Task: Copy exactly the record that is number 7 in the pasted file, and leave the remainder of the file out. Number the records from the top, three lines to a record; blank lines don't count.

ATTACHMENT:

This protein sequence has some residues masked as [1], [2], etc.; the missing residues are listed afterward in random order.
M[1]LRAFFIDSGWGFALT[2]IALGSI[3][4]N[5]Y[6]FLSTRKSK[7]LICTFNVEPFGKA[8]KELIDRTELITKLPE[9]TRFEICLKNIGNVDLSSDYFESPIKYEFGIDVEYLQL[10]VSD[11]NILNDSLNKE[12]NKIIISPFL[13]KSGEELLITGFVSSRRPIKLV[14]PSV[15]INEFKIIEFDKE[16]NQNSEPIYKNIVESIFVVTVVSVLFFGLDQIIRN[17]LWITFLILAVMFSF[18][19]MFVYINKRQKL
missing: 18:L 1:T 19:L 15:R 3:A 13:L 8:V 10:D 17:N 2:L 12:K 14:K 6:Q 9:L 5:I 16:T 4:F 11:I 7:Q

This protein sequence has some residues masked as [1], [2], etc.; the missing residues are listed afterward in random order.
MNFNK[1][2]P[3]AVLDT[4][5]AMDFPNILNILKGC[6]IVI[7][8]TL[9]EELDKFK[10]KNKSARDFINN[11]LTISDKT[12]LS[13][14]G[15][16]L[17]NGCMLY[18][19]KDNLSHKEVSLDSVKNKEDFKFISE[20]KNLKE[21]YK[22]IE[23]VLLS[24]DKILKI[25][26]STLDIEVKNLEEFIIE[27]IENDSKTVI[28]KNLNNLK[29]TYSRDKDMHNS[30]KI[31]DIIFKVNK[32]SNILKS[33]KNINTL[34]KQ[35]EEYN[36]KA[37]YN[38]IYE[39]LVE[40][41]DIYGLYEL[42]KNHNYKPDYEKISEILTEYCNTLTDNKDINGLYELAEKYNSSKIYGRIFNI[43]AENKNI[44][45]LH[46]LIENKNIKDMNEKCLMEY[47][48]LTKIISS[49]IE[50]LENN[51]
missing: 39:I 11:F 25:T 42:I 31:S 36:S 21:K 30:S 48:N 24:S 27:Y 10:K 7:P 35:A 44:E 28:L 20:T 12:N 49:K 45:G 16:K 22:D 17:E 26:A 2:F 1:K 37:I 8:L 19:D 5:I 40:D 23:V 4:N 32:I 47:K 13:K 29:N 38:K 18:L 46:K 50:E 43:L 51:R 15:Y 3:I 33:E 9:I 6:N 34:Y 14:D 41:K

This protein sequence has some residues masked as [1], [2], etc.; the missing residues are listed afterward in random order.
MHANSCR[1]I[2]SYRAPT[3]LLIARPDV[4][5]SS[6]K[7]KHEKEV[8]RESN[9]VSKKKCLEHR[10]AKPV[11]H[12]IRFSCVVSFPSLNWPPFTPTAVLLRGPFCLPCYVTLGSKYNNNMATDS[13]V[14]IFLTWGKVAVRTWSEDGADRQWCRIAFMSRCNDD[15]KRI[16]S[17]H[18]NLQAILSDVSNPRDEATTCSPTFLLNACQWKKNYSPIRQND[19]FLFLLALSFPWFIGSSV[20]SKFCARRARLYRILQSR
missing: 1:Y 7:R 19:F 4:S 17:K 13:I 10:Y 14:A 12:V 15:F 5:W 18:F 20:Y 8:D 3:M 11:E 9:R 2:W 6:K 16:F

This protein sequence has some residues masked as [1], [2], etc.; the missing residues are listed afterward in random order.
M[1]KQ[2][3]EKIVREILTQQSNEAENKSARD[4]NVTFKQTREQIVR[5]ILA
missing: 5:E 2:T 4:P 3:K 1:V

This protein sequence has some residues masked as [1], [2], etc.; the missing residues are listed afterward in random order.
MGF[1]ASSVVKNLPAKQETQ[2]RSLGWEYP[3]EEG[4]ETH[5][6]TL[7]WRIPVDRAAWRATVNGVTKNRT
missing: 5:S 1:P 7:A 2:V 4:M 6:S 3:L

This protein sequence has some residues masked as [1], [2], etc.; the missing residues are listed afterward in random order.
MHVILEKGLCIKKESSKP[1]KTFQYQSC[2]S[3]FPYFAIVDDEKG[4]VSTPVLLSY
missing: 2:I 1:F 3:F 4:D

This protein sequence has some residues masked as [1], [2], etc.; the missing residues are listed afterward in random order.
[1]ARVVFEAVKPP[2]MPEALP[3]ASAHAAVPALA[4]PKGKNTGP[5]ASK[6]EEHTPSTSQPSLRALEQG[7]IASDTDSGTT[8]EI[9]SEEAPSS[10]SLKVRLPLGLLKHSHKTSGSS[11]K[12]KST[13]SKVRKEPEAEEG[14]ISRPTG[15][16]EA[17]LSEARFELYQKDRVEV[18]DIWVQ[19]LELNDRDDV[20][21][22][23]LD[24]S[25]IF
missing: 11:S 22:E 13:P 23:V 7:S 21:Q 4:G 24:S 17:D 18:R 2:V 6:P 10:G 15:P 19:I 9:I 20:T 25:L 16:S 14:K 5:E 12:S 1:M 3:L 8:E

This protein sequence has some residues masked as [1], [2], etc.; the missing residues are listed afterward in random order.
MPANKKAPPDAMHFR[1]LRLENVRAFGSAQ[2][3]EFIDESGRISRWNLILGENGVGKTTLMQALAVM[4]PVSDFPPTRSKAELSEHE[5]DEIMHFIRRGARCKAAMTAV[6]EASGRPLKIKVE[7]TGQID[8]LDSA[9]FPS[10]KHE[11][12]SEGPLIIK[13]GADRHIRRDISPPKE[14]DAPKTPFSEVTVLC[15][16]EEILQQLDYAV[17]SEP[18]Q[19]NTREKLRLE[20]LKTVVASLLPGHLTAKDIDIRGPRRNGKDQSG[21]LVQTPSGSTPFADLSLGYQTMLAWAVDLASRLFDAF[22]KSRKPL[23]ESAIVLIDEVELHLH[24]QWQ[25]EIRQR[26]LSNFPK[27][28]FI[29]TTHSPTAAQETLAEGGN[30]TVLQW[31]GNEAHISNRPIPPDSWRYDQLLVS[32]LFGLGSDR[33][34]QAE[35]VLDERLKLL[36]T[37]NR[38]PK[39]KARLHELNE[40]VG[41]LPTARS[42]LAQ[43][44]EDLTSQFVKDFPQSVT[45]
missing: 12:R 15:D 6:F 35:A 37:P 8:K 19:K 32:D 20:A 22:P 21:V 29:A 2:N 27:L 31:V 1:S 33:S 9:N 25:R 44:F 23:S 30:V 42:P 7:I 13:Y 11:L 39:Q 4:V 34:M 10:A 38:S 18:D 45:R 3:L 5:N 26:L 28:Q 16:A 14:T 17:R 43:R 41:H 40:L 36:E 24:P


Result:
This protein sequence has some residues masked as [1], [2], etc.; the missing residues are listed afterward in random order.
[1]ARVVFEAVKPP[2]MPEALP[3]ASAHAAVPALA[4]PKGKNTGP[5]ASK[6]EEHTPSTSQPSLRALEQG[7]IASDTDSGTT[8]EI[9]SEEAPSS[10]SLKVRLPLGLLKHSHKTSGSS[11]K[12]KST[13]SKVRKEPEAEEG[14]ISRPTG[15][16]EA[17]LSEARFELYQKDRVEV[18]DIWVQ[19]LELNDRDDV[20][21][22][23]LD[24]S[25]IF
missing: 11:S 22:E 13:P 23:V 7:S 21:Q 4:G 24:S 17:D 18:R 2:V 6:P 10:G 15:P 19:I 9:I 20:T 25:L 16:S 14:K 5:E 12:S 1:M 3:L 8:E